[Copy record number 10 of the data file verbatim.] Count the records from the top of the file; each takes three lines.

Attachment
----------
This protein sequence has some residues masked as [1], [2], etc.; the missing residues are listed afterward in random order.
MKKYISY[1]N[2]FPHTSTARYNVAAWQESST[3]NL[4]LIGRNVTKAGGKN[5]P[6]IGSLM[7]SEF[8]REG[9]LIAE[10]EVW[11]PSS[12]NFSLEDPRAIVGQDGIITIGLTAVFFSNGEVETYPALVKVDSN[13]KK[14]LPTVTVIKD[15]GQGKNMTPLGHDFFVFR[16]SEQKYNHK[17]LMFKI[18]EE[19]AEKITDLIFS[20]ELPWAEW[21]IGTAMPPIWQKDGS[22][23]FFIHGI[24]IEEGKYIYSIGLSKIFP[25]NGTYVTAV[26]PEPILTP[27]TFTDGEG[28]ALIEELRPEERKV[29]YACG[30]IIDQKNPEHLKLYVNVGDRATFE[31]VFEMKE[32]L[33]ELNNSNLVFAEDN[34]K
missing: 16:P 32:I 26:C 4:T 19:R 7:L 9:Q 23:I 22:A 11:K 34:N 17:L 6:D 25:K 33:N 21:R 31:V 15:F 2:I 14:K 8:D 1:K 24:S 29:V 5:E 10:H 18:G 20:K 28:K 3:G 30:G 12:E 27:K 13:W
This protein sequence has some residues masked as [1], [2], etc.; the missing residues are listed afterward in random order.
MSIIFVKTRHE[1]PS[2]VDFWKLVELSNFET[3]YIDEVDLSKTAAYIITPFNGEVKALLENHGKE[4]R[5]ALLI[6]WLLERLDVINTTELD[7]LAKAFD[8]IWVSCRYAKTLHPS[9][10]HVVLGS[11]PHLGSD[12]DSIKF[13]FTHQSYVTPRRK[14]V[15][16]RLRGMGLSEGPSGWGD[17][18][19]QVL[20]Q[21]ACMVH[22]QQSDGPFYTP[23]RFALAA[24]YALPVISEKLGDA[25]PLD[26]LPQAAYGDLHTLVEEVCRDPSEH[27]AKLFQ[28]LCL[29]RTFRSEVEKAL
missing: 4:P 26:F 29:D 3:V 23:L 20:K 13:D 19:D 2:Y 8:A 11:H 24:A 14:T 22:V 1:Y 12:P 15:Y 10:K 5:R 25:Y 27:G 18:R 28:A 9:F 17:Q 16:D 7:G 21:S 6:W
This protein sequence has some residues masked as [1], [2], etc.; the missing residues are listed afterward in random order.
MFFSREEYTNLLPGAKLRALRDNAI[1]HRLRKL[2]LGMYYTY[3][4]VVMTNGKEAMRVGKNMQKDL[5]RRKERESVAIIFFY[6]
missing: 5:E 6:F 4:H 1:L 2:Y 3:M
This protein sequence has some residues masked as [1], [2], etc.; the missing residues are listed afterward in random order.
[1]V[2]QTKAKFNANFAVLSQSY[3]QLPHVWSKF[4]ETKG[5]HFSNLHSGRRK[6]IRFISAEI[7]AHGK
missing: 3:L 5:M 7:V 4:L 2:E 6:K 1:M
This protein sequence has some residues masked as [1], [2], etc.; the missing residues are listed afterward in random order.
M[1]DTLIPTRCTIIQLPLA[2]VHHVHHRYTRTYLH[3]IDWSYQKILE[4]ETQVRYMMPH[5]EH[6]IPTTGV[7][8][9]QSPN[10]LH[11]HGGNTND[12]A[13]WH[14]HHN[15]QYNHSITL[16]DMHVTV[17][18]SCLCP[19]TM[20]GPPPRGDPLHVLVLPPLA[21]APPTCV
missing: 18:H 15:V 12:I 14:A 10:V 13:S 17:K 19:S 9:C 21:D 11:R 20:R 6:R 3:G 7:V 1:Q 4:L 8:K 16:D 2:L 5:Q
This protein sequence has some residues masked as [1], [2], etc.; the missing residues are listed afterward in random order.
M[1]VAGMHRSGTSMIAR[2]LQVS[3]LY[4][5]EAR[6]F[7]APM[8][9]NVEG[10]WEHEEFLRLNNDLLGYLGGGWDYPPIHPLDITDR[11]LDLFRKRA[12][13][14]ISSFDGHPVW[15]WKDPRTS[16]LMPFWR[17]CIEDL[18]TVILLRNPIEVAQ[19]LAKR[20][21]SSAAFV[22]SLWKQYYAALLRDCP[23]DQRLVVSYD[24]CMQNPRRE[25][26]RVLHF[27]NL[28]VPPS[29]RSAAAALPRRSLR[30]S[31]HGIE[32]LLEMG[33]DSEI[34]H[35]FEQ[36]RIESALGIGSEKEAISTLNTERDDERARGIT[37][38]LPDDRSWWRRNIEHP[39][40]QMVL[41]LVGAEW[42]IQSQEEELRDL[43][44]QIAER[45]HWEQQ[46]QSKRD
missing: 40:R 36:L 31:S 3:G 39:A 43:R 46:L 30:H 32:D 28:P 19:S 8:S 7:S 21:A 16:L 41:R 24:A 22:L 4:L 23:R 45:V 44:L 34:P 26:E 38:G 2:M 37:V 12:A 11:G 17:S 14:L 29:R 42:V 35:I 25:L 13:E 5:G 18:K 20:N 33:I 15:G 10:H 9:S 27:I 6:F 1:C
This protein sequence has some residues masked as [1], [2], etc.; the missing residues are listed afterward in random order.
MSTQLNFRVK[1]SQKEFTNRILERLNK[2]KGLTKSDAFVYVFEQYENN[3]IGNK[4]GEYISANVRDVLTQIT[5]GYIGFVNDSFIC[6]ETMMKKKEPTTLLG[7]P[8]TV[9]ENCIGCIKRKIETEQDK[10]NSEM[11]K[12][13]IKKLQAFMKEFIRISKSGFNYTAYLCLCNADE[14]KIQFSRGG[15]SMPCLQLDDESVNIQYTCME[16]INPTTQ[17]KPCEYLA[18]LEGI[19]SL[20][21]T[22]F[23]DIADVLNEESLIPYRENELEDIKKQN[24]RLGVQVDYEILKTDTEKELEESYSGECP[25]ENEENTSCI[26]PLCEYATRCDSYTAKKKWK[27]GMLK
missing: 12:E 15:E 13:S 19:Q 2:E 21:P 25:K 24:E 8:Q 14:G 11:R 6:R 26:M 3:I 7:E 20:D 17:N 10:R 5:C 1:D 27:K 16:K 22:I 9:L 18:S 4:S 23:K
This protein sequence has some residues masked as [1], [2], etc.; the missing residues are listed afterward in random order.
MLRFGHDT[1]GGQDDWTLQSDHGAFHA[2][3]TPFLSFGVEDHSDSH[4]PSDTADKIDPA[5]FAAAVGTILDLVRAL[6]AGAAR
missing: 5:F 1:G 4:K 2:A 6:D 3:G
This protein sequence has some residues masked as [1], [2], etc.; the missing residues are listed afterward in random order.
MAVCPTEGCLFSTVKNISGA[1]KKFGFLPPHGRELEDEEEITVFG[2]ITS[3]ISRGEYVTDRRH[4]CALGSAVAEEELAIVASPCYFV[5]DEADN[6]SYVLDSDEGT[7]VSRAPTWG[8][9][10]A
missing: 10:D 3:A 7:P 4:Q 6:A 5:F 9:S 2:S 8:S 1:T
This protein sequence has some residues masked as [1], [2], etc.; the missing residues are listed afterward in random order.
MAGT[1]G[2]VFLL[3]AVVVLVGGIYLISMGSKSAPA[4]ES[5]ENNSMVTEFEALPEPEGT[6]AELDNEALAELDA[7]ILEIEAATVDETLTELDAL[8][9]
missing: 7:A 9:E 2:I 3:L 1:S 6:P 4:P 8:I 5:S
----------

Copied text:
This protein sequence has some residues masked as [1], [2], etc.; the missing residues are listed afterward in random order.
MAGT[1]G[2]VFLL[3]AVVVLVGGIYLISMGSKSAPA[4]ES[5]ENNSMVTEFEALPEPEGT[6]AELDNEALAELDA[7]ILEIEAATVDETLTELDAL[8][9]
missing: 7:A 9:E 2:I 3:L 1:S 6:P 4:P 8:I 5:S